The highlight of my year is almost upon us. Forget Christmas, birthdays, anniversaries; Wednesday 21 March is Budget Day! I do happily admit to being sad, and indeed in the current economic climate you might wish to add masochistic to the charge sheet.

There have undoubtedly been better times to be Chancellor of the Exchequer from an economic perspective, with room for manouvre definitely tightly constrained at the moment. George Osborne has made it clear there will be no tax giveaways in the 2012 Budget, with any tax reductions recouped elsewhere. There is, as ever, no shortage of lobbyists clamouring for favourable treatment for their particular interest group, whether that be 50% income tax payers, airlines, corporation tax payers, Her Majesty’s Opposition or Chambers of Commerce and the CBI. But it is most unlikely that we will see any fundamental change to some of the more bizarre aspects of our tax system, which some might say are well overdue a review. I will highlight a few for your amusement and delectation:

1. The tax year

Apart from choosing a date at random, the uninitiated in the mysteries of the 18th century UK agricultural economy, Lady Day and the switch from the Julian to the Gregorian calendar might wonder how on earth we finished up with a tax year that ends on 5th April. Given that the rest of the world is fairly united in using the calendar year as its tax year, is it too much to hope that this anachronism will be swept away at some point?

2. Corporation tax v income tax

I have yet to encounter a Chancellor who appears to understand that many small businesses in this country operate as sole trades, partnerships and LLPs and not limited companies. Attempts to stimulate the business sector by tax cuts always focus on corporation tax and not income tax, as if business in this country are all incorporated. They are not, and I suspect the majority are not, and such lazy thinking should not be permitted to continue.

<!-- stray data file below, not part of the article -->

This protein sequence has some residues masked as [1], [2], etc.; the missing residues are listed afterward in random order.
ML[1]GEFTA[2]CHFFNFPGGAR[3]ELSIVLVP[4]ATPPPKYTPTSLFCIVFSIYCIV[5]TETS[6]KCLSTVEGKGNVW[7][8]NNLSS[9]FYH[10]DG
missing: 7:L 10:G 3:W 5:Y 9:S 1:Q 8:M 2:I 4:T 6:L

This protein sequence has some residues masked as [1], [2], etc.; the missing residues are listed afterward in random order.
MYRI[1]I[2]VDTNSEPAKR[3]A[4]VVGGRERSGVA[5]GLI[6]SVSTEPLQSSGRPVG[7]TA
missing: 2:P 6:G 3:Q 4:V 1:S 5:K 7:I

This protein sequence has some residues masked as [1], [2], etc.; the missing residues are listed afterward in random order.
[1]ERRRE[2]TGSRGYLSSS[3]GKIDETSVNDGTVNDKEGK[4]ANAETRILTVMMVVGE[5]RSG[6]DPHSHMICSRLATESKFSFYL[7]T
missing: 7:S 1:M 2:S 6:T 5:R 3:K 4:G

3. Small company profit extraction

In an ideal world, it seems to me, the tax system should be neutral in the decision as to whether to operate a business through a company or not. In our far from ideal tax system, the incentives for profitable businesses to operate through a limited company are significant, including tax-free dividend income for basic rate taxpayers, an exemption from the minimum wage legislation for company officers without service contracts, and the ability to get credit for benefits purposes for national insurance you have not actually paid. I don’t think you would start from that point if you were designing an equitable tax system?

4. Capital gains tax main residence exemption

It is a fundamental principle of the CGT legislation that you can only have one tax exempt main residence at any one time – except of course when you can have two, or even possibly more.

If you have lived in a property as your main residence at any time, the last 3 years of ownership are deemed to be a period for which you occupied the property, whether or not you actually did so, and without prejudice to exemption for your actual main residence during that period. It was this piece of legislation that was at the centre of the ‘flipping’ scandal concerning Hazel Blears and others in the last Parliament, although the MPs concerned seem to have been primarily guilty of obtaining good tax planning advice.